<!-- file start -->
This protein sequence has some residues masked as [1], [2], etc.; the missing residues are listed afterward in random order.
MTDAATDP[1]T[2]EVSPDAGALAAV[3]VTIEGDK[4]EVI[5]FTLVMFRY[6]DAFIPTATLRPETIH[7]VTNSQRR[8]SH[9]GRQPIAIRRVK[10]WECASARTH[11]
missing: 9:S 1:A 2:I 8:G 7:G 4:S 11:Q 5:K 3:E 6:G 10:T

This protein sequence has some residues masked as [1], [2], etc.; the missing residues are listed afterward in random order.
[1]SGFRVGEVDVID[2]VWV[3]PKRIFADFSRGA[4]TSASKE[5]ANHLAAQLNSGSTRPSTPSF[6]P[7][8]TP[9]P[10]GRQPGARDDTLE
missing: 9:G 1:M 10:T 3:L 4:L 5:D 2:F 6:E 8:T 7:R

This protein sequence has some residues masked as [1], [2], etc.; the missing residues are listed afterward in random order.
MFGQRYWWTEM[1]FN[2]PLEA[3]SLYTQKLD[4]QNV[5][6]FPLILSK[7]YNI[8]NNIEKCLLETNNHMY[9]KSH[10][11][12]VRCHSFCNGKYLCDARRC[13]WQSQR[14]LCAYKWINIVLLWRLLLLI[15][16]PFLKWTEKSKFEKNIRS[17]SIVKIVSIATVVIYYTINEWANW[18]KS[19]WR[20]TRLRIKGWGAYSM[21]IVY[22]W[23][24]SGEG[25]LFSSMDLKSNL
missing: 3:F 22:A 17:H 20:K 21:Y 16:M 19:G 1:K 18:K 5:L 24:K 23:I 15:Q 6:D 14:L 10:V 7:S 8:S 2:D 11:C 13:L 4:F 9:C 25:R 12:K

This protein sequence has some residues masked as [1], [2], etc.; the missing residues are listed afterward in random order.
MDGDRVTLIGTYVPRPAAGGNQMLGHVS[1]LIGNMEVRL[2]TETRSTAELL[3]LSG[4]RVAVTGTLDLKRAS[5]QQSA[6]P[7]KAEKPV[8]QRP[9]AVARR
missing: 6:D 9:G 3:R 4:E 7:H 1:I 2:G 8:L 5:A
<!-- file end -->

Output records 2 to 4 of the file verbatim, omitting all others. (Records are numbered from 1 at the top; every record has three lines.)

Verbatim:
This protein sequence has some residues masked as [1], [2], etc.; the missing residues are listed afterward in random order.
[1]SGFRVGEVDVID[2]VWV[3]PKRIFADFSRGA[4]TSASKE[5]ANHLAAQLNSGSTRPSTPSF[6]P[7][8]TP[9]P[10]GRQPGARDDTLE
missing: 9:G 1:M 10:T 3:L 4:L 5:D 2:F 6:E 8:T 7:R

This protein sequence has some residues masked as [1], [2], etc.; the missing residues are listed afterward in random order.
MFGQRYWWTEM[1]FN[2]PLEA[3]SLYTQKLD[4]QNV[5][6]FPLILSK[7]YNI[8]NNIEKCLLETNNHMY[9]KSH[10][11][12]VRCHSFCNGKYLCDARRC[13]WQSQR[14]LCAYKWINIVLLWRLLLLI[15][16]PFLKWTEKSKFEKNIRS[17]SIVKIVSIATVVIYYTINEWANW[18]KS[19]WR[20]TRLRIKGWGAYSM[21]IVY[22]W[23][24]SGEG[25]LFSSMDLKSNL
missing: 3:F 22:A 17:H 20:K 21:Y 16:M 19:G 1:K 18:K 5:L 24:K 23:I 15:Q 6:D 14:L 10:V 7:S 8:S 2:D 11:C 13:L 4:F 9:C 25:R 12:K

This protein sequence has some residues masked as [1], [2], etc.; the missing residues are listed afterward in random order.
MDGDRVTLIGTYVPRPAAGGNQMLGHVS[1]LIGNMEVRL[2]TETRSTAELL[3]LSG[4]RVAVTGTLDLKRAS[5]QQSA[6]P[7]KAEKPV[8]QRP[9]AVARR
missing: 6:D 9:G 3:R 4:E 7:H 1:I 2:G 8:L 5:A